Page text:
In the Comparative Lactation Lab they investigate the first substance a mammal is adapted to consume- mother’s milk. Natural selection has shaped milk to be food, medicine, and signal. By studying humans, monkeys, and other mammals Hinde has found that just as individuals vary in their “mothering style,” the individual profile of fats, proteins, sugars, minerals, hormones, bacteria, and other constituents in mother’s milk are as unique as fingerprints. That variation shapes infant growth, health, and neurodevelopment. Importantly, milk not only builds the infant’s body, but fuels the infant’s behavioral activity. Most recently she has begun to explore the complex evolutionary dynamics among mother, microbes, and babies.

Research on breastfeeding and breast milk spanning the social and life sciences can translate into more personalized clinical recommendations and health optimization for mothers and their infants.  Further, a better understanding of the composition and function of milk informs the composition of a more representative infant formula for those mothers facing obstacles to or contraindications for breastfeeding. Transdisciplinary approaches to mother’s milk, along with public outreach and science communication, facilitate discoveries at the bench and their translation to applications at the bedside. Moreover Hinde emphasizes the role of socio-political institutions and cultural dynamics as essential considerations in approaching the science of motherhood.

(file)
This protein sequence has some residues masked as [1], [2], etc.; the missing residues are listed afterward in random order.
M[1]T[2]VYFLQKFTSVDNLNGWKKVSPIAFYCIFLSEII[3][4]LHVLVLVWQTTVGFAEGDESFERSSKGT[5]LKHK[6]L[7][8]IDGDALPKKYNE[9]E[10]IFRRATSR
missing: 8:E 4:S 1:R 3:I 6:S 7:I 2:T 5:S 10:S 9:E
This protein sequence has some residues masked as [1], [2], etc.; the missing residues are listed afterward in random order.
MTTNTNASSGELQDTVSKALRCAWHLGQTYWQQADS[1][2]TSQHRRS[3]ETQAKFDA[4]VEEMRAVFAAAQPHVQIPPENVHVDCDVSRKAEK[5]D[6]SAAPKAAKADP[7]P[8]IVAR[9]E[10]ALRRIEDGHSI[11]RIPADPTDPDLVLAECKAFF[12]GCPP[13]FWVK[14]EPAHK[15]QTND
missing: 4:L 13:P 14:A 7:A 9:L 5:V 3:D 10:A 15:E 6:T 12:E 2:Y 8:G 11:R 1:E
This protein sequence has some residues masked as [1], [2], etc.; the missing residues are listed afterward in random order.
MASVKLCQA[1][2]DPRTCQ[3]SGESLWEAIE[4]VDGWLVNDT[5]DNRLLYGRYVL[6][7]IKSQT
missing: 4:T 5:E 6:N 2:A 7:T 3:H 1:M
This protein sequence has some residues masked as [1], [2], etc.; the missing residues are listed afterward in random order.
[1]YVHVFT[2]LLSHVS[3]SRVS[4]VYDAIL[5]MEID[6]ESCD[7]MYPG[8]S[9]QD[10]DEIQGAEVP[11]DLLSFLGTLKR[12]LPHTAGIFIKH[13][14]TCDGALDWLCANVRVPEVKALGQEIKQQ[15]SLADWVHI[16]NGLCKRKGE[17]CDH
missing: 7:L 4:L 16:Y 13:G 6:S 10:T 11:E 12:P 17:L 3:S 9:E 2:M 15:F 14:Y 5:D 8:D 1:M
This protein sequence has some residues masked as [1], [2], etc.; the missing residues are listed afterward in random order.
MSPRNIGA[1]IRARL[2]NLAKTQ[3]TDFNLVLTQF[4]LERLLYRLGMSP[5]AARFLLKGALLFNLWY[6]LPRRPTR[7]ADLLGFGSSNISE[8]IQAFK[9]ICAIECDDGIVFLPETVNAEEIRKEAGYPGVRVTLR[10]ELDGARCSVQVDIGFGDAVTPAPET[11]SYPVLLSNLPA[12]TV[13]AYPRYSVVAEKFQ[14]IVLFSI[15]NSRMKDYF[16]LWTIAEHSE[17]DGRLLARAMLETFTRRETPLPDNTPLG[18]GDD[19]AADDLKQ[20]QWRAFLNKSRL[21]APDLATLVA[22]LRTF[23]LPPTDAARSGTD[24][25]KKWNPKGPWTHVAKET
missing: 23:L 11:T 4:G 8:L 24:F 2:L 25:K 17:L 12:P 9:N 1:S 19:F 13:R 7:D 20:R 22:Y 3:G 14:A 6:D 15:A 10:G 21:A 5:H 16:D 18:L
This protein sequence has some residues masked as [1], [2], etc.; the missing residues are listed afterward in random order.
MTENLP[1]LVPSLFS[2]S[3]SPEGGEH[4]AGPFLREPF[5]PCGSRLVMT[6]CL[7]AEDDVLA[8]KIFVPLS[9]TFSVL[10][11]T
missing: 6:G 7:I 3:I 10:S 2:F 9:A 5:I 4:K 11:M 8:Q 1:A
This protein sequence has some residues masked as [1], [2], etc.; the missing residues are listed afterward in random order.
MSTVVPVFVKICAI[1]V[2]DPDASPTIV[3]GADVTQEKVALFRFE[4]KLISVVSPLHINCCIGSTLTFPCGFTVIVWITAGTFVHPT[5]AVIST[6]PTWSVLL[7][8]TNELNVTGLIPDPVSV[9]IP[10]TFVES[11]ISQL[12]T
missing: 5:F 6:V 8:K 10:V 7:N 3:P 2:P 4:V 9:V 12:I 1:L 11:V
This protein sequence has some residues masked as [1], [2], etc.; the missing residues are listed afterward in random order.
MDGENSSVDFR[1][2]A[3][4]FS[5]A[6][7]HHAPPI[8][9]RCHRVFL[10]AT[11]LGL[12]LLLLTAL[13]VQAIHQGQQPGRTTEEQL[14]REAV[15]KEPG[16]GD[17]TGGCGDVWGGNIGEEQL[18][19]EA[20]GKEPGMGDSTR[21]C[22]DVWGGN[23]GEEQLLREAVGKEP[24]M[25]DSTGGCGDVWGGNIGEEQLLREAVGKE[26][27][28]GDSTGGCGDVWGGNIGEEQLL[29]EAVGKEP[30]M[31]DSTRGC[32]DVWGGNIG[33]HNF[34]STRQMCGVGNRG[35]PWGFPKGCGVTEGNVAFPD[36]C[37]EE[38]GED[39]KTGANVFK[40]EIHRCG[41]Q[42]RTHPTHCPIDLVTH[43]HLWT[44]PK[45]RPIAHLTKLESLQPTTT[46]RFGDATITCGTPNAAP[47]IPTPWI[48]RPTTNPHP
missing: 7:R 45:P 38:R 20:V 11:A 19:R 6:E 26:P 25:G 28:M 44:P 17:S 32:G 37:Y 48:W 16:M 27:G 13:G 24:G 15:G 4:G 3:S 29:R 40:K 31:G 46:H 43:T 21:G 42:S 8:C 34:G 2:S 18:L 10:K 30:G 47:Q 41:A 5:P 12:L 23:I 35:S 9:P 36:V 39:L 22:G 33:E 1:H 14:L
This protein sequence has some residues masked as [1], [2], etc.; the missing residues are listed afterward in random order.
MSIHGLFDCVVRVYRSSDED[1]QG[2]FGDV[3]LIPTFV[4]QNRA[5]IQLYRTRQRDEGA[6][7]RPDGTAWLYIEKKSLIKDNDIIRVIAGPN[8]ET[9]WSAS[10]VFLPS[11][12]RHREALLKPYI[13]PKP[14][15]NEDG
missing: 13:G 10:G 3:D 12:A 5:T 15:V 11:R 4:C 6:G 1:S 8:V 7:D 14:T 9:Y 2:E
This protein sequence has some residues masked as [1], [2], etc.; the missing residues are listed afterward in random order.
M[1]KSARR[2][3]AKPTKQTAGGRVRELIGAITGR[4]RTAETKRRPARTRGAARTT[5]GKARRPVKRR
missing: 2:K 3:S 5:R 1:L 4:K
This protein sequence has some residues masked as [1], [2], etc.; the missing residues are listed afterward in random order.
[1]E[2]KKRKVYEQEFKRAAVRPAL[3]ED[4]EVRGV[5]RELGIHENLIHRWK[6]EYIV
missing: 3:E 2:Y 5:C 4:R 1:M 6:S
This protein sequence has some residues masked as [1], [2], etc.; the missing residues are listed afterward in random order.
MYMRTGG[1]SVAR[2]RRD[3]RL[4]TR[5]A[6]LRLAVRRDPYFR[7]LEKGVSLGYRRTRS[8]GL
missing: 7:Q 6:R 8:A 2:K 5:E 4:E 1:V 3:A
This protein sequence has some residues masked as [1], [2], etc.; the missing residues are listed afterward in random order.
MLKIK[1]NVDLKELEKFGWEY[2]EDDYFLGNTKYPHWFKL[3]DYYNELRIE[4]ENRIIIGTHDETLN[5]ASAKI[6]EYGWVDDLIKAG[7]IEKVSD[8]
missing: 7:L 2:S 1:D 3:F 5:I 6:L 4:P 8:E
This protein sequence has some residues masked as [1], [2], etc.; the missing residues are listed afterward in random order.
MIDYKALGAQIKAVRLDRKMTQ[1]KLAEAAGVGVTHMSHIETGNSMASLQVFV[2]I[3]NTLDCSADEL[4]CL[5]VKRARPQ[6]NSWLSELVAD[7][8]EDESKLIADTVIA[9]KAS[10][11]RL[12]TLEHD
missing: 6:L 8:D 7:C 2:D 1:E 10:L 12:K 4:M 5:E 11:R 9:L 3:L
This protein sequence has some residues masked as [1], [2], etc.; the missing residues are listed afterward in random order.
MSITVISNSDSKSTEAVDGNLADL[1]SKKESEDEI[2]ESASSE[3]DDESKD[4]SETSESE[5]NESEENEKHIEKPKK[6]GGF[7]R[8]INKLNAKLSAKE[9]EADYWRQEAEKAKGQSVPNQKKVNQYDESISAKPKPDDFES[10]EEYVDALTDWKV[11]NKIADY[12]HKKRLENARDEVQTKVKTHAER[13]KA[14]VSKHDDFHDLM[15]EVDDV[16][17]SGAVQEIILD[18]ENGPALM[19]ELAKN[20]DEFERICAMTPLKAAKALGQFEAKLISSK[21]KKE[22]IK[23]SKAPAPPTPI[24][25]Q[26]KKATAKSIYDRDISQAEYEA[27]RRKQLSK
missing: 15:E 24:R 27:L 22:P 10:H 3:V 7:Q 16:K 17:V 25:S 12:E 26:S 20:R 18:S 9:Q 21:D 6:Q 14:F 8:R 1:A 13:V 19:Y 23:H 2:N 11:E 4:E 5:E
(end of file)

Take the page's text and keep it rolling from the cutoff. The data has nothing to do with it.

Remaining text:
Selected Publications

Bernstein R, Hinde K. 2016. Bioactives in macaque milk: maternal predictors and infant outcomes. American Journal of Primatology.

Austin C, Smith TM, Farazhani RMZ, Hinde K, Carter E, Lee J, Lay P, Doble P, Hare DJ, Sarrafpour B, Wright RJ, Wright RO, Arora M. 2016. Multimodal imaging reveals stress-related biochemical signatures in primate teeth. Scientific Reports.

Hinde K, Lewis ZT. 2015. Mother’s Littlest Helpers. Science. 348:1427-1428.